A couple of years ago, I spent some time in the former Soviet Union and occasionally, people ask me how I liked it and what my opinion on the countries is. Only after visiting the US, for the first time last year, did I realise how similar Russia and the US actually are. Although it took me months to understand what it actually was that made these countries so similar, I realised what it was only a couple of weeks ago: Poverty.
Both countries suffer from a large chunk of lower class people submerged in poverty. The biggest difference between the two countries is that in Russia (and some of the other former Soviet republics) poverty is socially accepted and people, mostly through extended families, manage to get by. It is believed that the 'hidden' Russian economy rivals that of the official economy.
In the US, due to its capitalist nature, poverty is hidden below the surface, swept under the carpet and seen as the sufferer's own fault. As a result, living in poverty in the US is all the worse for it: There are seldom extended families to fall back on.
The book by Ehrenreich, although not very well written, brings to the surface the trials these lower classes have to go through. These are NOT the homeless who push their own shopping cart around, these are people that work at fast food chanes, diners, cleaning agencies and so on. People you'd normally think, since they hold a regular job, should be able to manage. Well, they generally don't.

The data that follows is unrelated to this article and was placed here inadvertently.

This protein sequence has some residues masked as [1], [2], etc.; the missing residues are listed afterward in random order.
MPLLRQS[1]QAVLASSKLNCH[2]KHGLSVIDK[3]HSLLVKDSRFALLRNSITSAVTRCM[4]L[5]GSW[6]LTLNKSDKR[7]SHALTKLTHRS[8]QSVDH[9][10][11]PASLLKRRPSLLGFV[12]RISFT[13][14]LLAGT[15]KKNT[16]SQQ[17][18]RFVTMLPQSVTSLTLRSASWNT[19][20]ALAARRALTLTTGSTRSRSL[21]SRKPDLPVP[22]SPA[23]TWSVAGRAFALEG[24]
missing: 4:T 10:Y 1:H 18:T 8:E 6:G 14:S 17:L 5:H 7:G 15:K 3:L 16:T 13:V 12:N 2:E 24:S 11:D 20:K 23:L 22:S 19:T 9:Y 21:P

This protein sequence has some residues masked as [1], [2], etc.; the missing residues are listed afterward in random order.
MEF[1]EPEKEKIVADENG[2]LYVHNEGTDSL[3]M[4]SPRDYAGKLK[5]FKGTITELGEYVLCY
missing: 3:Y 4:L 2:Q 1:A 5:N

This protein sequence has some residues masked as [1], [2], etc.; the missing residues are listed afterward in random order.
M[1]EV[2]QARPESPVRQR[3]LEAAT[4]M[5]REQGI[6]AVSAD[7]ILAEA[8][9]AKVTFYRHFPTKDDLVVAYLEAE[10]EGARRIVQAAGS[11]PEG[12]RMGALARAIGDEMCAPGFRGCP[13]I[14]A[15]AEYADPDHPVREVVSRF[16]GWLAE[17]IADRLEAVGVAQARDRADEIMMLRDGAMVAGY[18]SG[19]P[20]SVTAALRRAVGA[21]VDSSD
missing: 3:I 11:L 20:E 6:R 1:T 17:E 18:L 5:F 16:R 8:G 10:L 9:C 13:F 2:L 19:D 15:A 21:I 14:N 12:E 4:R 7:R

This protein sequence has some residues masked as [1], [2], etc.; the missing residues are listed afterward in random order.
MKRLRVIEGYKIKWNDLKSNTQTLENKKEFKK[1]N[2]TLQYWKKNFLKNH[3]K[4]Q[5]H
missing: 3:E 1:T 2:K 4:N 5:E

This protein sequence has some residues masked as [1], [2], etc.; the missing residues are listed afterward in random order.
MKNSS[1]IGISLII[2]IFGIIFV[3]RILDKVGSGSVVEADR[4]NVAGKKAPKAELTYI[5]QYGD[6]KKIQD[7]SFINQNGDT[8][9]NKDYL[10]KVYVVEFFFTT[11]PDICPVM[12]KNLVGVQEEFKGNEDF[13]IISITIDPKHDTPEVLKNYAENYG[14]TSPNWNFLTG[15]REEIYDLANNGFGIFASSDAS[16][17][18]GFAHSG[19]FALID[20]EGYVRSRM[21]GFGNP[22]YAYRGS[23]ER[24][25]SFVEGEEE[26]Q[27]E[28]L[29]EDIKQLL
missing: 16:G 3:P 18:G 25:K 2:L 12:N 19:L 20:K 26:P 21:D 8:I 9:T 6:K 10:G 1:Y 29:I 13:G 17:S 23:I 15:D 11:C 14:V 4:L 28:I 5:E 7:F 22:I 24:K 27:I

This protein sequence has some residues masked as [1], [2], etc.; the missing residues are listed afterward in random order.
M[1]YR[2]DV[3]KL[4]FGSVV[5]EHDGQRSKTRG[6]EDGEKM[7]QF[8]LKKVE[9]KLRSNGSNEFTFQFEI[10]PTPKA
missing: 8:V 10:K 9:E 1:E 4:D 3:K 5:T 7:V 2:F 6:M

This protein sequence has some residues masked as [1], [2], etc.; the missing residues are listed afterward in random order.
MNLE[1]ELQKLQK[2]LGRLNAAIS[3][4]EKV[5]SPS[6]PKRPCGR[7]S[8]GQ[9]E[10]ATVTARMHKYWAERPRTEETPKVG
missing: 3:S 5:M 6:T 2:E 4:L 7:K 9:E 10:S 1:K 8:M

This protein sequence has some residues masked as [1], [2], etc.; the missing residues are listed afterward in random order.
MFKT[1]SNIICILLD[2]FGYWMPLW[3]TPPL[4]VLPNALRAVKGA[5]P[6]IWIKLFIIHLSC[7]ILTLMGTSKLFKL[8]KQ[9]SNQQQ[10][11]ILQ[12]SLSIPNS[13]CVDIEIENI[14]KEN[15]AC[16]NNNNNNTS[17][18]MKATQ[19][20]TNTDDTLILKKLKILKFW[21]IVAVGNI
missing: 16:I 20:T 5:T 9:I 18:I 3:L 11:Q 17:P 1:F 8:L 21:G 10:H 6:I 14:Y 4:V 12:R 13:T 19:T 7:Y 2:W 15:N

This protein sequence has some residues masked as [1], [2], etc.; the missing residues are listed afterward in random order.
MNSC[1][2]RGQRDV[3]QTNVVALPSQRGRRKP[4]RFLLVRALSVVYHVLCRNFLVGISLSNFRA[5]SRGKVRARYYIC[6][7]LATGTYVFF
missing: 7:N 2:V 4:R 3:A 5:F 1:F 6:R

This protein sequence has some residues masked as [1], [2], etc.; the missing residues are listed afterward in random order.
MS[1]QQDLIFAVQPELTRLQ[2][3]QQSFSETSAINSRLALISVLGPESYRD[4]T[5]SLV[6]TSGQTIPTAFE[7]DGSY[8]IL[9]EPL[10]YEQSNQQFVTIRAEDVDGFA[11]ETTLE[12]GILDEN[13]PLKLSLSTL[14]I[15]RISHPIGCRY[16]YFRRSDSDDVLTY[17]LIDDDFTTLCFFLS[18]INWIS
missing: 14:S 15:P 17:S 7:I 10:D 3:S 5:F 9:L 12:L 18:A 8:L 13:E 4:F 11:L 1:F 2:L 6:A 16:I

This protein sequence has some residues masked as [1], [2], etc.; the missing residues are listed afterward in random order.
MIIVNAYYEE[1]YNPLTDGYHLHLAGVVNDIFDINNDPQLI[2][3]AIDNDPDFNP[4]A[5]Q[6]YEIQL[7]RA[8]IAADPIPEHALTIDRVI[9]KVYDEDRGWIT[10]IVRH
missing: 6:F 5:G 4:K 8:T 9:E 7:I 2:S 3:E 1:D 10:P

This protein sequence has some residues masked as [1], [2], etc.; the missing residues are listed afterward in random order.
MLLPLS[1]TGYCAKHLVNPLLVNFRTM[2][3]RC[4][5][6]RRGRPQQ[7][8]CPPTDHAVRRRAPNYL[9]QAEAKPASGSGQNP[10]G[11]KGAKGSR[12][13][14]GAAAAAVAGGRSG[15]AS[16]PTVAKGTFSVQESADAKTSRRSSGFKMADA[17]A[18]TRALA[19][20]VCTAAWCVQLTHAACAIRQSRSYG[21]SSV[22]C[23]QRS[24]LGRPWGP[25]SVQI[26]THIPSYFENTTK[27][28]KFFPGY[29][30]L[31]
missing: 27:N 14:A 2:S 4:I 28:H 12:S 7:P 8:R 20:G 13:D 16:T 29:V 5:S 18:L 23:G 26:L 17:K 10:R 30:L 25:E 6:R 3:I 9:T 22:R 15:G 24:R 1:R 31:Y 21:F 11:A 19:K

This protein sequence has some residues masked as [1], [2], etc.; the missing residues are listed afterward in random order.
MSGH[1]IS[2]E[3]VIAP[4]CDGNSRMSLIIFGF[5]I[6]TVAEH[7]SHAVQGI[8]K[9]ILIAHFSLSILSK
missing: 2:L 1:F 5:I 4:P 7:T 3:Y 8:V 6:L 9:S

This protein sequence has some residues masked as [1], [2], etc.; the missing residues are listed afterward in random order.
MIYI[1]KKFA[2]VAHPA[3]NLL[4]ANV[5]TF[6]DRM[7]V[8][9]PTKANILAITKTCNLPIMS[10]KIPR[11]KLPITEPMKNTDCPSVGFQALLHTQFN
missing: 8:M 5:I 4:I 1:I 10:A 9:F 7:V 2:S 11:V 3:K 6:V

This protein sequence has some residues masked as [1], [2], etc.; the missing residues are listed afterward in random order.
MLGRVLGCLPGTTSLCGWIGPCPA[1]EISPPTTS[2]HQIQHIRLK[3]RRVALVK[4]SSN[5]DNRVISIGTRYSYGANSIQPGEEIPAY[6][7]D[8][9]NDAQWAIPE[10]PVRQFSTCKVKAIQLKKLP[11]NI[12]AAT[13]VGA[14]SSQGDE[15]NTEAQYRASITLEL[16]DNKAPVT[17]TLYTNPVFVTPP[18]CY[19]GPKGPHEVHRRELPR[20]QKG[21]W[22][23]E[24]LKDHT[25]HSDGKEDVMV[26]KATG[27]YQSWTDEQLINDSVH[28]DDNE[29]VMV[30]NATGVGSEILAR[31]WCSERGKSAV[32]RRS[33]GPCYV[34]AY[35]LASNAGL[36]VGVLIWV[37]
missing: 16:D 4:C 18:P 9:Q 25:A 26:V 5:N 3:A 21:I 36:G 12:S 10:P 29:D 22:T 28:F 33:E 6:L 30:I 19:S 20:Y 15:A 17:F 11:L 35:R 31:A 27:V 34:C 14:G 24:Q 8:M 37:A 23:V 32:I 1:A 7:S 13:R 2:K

A 'living wage', the yearly amount of money one has to earn to cover basic needs, is set at around 60.000 USD. This covers a family of three. It turns out that 60 percent of people (!!!) earn less than this living wage. Half of it, 30.000 USD per year, is considered 'poverty wage' and no less then 30% of the workforce earn this little.
In the 90s, when there was a labour shortage, wages didn't go up (in fact, in the last 30 years, wages at the bottom end of the spectrum have fallen behind inflation significantly) although, in a capitalist market, demand should have pushed the prices up. The reason is that, although the companies these people work for operate within a true capitalist democracy, these people themselves, working within these companies can not act as free agents within a capitalist democracy. They can not profit from the laws of supplies and demands. Not only do most of these companies make sure they don't (union busting behavour for example), quitting a job also means a week or two with no job and no income, making it generally impossible to meet the high rent most of these people suffer from.
Ehrenreich's journey is interesting. She goes 'undercover in low wage USA' and is able to uncover interesting facts. However, I do think she's rather easy on herself: quitting jobs or places after reasonably mild setbacks. Still, this only credits the people that have no choice but to stay, no exit strategy. The hidden poor of the US of A.